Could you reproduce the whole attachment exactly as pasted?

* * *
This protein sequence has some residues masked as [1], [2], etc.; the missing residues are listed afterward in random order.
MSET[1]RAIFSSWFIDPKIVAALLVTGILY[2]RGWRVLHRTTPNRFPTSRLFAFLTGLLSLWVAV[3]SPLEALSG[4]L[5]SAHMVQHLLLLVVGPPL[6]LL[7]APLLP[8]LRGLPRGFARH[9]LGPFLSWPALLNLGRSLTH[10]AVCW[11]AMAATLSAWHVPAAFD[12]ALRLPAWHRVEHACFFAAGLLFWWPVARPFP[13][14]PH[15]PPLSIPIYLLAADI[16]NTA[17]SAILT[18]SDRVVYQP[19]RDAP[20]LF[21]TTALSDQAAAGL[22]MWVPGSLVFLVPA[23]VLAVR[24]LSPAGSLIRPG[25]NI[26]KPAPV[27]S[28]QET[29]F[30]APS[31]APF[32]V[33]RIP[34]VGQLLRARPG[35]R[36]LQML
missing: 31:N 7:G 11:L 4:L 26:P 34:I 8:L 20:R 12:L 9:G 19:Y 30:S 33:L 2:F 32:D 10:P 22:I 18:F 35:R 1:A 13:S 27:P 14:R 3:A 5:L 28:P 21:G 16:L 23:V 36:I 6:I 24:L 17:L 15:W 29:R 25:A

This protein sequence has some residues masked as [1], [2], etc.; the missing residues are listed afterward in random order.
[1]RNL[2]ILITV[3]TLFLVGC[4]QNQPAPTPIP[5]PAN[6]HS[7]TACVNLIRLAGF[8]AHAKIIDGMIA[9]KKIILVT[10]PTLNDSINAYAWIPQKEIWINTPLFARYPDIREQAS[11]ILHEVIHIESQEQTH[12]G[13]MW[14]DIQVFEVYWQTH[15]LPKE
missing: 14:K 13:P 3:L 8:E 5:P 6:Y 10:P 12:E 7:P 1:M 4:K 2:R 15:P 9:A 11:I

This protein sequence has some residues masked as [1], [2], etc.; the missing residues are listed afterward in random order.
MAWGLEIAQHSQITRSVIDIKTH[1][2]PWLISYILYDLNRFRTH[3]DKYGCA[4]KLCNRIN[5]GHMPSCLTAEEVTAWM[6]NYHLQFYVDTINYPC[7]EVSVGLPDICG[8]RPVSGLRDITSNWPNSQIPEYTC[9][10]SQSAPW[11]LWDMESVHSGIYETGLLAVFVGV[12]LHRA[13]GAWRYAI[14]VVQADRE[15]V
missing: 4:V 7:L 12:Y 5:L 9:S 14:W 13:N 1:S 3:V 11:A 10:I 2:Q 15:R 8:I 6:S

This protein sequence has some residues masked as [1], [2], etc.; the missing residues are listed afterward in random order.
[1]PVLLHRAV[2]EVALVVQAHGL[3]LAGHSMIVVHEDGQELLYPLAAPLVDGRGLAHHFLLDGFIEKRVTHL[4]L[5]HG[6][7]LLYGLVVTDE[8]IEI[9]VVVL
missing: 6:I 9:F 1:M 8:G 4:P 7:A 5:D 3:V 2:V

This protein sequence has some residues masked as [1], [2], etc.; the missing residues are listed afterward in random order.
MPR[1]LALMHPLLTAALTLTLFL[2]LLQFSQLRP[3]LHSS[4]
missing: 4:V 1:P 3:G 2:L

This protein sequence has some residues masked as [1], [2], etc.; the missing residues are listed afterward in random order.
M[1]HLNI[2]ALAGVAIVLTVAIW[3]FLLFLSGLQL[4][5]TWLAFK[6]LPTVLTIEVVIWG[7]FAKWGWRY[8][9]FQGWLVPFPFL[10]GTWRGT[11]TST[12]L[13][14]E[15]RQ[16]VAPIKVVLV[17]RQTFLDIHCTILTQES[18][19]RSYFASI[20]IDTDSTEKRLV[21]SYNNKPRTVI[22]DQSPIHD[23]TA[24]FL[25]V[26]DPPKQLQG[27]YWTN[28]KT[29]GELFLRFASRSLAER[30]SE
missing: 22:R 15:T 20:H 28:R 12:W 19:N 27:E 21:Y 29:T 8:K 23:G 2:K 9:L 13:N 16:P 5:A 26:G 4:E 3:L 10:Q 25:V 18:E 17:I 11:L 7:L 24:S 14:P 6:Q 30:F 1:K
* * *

This protein sequence has some residues masked as [1], [2], etc.; the missing residues are listed afterward in random order.
MSET[1]RAIFSSWFIDPKIVAALLVTGILY[2]RGWRVLHRTTPNRFPTSRLFAFLTGLLSLWVAV[3]SPLEALSG[4]L[5]SAHMVQHLLLLVVGPPL[6]LL[7]APLLP[8]LRGLPRGFARH[9]LGPFLSWPALLNLGRSLTH[10]AVCW[11]AMAATLSAWHVPAAFD[12]ALRLPAWHRVEHACFFAAGLLFWWPVARPFP[13][14]PH[15]PPLSIPIYLLAADI[16]NTA[17]SAILT[18]SDRVVYQP[19]RDAP[20]LF[21]TTALSDQAAAGL[22]MWVPGSLVFLVPA[23]VLAVR[24]LSPAGSLIRPG[25]NI[26]KPAPV[27]S[28]QET[29]F[30]APS[31]APF[32]V[33]RIP[34]VGQLLRARPG[35]R[36]LQML
missing: 31:N 7:G 11:L 4:L 26:P 34:I 8:L 20:R 12:L 9:G 19:Y 30:S 33:L 2:F 32:D 10:P 22:I 18:F 35:R 1:A 13:S 27:P 14:R 3:A 5:L 28:P 21:G 16:L 23:V 36:I 6:I 24:L 17:L 15:W 29:R 25:A

This protein sequence has some residues masked as [1], [2], etc.; the missing residues are listed afterward in random order.
[1]RNL[2]ILITV[3]TLFLVGC[4]QNQPAPTPIP[5]PAN[6]HS[7]TACVNLIRLAGF[8]AHAKIIDGMIA[9]KKIILVT[10]PTLNDSINAYAWIPQKEIWINTPLFARYPDIREQAS[11]ILHEVIHIESQEQTH[12]G[13]MW[14]DIQVFEVYWQTH[15]LPKE
missing: 14:K 13:P 3:L 8:E 5:P 6:Y 10:P 12:E 7:P 1:M 4:K 2:R 15:P 9:A 11:I

This protein sequence has some residues masked as [1], [2], etc.; the missing residues are listed afterward in random order.
MAWGLEIAQHSQITRSVIDIKTH[1][2]PWLISYILYDLNRFRTH[3]DKYGCA[4]KLCNRIN[5]GHMPSCLTAEEVTAWM[6]NYHLQFYVDTINYPC[7]EVSVGLPDICG[8]RPVSGLRDITSNWPNSQIPEYTC[9][10]SQSAPW[11]LWDMESVHSGIYETGLLAVFVGV[12]LHRA[13]GAWRYAI[14]VVQADRE[15]V
missing: 4:V 7:L 12:Y 5:L 9:S 14:W 13:N 1:S 3:V 11:A 10:I 2:Q 15:R 8:I 6:S

This protein sequence has some residues masked as [1], [2], etc.; the missing residues are listed afterward in random order.
[1]PVLLHRAV[2]EVALVVQAHGL[3]LAGHSMIVVHEDGQELLYPLAAPLVDGRGLAHHFLLDGFIEKRVTHL[4]L[5]HG[6][7]LLYGLVVTDE[8]IEI[9]VVVL
missing: 6:I 9:F 1:M 8:G 4:P 7:A 5:D 3:V 2:V

This protein sequence has some residues masked as [1], [2], etc.; the missing residues are listed afterward in random order.
MPR[1]LALMHPLLTAALTLTLFL[2]LLQFSQLRP[3]LHSS[4]
missing: 4:V 1:P 3:G 2:L

This protein sequence has some residues masked as [1], [2], etc.; the missing residues are listed afterward in random order.
M[1]HLNI[2]ALAGVAIVLTVAIW[3]FLLFLSGLQL[4][5]TWLAFK[6]LPTVLTIEVVIWG[7]FAKWGWRY[8][9]FQGWLVPFPFL[10]GTWRGT[11]TST[12]L[13][14]E[15]RQ[16]VAPIKVVLV[17]RQTFLDIHCTILTQES[18][19]RSYFASI[20]IDTDSTEKRLV[21]SYNNKPRTVI[22]DQSPIHD[23]TA[24]FL[25]V[26]DPPKQLQG[27]YWTN[28]KT[29]GELFLRFASRSLAER[30]SE
missing: 22:R 15:T 20:H 28:R 12:W 19:N 27:E 21:Y 29:T 8:K 23:G 2:K 9:L 13:N 16:P 5:A 26:G 4:E 3:L 10:Q 25:V 18:E 17:I 11:L 7:L 24:S 14:P 6:Q 30:F 1:K